Scott worked on his four-seam fastball during the Arizona Fall League and over the winter of 2022, and its emergence may be one of the reasons the right-hander was so good in 2023. Sitting in the mid-90s and topping out in the high-90s, the pitch is difficult for batters to square up on thanks to its speed and rising action. Additionally, Scott’s two-seam fastball was a solid pitch in its own right. Sitting in the mid-90s, the pitch has a lot of arm-side and sinking movement, making it difficult for batters to square up on. In and of itself, it is not so much a a swing-and-miss, bat-missing strikeout pitch as it is a weak contact pitch, eliciting weak fly balls as batters swing under it and ground balls as batters swing over it.

He pairs it with a slider and a changeup, the latter of which also improved over the winter of 2022. Whereas Scott threw his fastball and slider combination roughly 85% of the time in 2022, the right-hander has been utilizing his changeup a bit more often this season as it is a better pitch that he has more confidence in. He also occasionally mixes in a curveball, but it is generally reserved as a get-me-over offering.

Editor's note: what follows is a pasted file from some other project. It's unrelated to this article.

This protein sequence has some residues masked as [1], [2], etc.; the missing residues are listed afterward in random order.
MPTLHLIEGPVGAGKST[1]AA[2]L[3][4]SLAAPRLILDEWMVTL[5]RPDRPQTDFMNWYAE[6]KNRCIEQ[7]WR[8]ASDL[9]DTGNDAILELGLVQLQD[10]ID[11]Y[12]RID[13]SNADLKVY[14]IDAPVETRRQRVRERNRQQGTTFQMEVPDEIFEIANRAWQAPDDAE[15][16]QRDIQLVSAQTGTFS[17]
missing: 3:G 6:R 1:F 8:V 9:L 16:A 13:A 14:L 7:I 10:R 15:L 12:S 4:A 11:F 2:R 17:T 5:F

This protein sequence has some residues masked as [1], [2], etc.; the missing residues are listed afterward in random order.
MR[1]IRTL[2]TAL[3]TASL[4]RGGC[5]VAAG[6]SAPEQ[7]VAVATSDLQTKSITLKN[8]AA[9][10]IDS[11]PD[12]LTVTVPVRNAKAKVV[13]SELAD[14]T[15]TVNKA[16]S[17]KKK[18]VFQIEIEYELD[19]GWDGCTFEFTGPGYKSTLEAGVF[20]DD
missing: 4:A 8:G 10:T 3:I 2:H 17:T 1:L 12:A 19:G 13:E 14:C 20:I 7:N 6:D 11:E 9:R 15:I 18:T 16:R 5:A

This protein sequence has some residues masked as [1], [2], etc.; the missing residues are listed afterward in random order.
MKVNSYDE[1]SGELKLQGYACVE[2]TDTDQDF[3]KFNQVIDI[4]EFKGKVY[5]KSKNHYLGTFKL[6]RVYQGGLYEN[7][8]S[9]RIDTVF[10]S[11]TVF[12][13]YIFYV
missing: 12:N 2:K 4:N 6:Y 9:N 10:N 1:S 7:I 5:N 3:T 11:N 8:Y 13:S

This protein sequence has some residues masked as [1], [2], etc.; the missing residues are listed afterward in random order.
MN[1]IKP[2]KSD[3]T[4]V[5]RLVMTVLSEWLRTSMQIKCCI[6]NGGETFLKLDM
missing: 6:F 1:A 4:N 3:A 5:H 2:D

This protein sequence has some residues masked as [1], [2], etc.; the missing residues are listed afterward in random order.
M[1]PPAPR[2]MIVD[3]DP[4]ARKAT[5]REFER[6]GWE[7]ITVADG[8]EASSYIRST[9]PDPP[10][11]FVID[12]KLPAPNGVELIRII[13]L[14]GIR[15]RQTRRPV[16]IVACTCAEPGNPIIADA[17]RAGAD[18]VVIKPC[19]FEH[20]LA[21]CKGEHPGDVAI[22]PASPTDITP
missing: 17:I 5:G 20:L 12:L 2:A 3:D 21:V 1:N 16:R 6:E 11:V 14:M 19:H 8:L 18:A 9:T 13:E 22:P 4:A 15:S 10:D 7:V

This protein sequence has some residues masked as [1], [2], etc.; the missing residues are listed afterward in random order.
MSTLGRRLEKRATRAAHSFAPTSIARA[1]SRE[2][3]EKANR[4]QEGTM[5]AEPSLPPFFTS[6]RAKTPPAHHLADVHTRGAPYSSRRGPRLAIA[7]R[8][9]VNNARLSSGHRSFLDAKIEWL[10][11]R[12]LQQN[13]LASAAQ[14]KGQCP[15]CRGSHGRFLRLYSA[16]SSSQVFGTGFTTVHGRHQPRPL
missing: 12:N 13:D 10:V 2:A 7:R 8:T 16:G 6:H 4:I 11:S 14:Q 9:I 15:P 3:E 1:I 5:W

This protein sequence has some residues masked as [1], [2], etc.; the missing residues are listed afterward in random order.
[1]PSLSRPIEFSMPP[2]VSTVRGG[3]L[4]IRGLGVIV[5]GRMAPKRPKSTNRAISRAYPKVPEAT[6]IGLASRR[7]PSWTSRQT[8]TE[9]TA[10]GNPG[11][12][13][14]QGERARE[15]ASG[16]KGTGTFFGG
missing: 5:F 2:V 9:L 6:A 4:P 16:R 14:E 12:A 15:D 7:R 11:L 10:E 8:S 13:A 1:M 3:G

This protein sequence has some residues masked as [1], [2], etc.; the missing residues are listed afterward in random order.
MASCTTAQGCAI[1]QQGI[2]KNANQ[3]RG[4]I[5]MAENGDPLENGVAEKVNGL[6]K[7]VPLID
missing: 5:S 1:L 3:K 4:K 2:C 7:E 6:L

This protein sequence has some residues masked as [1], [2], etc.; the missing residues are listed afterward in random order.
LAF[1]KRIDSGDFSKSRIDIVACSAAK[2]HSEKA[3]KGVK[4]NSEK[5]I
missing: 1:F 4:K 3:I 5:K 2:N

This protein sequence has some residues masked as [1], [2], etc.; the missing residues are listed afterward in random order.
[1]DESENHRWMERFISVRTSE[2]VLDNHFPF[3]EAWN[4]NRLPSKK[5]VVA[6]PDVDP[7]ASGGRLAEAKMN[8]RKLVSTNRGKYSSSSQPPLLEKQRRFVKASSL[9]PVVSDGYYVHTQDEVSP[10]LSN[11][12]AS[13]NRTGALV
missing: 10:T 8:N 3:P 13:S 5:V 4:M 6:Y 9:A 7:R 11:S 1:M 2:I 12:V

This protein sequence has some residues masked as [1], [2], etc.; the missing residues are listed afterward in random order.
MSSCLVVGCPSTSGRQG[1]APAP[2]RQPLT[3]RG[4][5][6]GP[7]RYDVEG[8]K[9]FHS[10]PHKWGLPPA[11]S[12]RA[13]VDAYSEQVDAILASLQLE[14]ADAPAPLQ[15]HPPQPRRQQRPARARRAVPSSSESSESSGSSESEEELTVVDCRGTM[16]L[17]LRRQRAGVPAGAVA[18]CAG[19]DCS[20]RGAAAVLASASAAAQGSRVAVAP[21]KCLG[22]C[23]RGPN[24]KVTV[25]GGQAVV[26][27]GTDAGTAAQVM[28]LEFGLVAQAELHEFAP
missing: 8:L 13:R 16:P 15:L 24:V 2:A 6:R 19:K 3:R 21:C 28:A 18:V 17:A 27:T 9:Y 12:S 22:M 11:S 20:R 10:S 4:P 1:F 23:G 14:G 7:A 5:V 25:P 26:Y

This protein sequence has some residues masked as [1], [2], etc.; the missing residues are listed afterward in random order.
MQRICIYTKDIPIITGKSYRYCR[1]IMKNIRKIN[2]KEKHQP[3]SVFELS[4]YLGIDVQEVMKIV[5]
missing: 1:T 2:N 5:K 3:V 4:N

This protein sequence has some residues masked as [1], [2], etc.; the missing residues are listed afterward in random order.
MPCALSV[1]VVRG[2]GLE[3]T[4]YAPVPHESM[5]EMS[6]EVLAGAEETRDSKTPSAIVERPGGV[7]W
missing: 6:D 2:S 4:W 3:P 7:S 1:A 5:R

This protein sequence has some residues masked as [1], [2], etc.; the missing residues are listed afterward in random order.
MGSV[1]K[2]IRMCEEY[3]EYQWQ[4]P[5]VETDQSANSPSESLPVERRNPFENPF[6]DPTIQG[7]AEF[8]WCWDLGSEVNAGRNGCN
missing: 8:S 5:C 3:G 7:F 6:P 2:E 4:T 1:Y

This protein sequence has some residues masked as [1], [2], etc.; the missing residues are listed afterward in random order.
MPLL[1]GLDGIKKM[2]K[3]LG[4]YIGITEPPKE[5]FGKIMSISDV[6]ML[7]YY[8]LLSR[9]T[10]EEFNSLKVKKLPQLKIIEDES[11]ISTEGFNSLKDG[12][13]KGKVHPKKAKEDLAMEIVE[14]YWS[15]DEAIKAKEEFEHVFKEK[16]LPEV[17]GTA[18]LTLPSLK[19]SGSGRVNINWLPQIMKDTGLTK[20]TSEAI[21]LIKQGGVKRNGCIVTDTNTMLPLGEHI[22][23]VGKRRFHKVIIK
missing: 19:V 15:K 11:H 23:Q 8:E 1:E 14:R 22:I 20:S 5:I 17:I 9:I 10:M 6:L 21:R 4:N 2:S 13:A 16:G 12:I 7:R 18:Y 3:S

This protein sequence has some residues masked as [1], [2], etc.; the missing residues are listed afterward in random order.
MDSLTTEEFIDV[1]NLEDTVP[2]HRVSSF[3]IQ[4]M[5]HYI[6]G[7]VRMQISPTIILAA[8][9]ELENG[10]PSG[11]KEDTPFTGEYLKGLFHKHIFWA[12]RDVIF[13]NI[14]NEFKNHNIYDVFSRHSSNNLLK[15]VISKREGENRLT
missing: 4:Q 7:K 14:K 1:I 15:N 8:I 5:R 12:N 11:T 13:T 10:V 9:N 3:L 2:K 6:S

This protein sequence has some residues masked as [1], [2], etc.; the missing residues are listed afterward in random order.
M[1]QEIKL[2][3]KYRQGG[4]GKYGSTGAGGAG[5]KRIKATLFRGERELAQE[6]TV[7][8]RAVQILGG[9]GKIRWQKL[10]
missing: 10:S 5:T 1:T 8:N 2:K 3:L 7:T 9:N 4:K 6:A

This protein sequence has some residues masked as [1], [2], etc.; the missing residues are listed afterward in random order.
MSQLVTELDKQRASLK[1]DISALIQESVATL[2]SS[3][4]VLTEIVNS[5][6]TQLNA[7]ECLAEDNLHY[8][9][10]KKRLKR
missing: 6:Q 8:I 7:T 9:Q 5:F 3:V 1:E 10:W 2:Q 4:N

His slider is his main strikeout pitch. It sits in the low-to-mid-80s, with an average spin rate. When the pitch is at its best, it has gyroscopic break with very little horizontal movement, but it sometimes gets sweepier. It tunnels well with his fastball and has late two-plane bite that hitters struggle to pick up on. He mainly throws it to his glove side, getting right-handers to chase down and away although he does also use it against left-handed hitters as well, backfooting it against them.

His changeup sits in the low-to-mid-80s and also tunnels well with his fastball. The pitch has late tumble and fade and has been a fairly effective weapon against right-handers and left-handers alike, as opposed to before his winter improvements, when the pitch was used almost exclusively against left-handers. He maintains his arm speed when throwing the pitch and it gets both strikeouts and weak contact.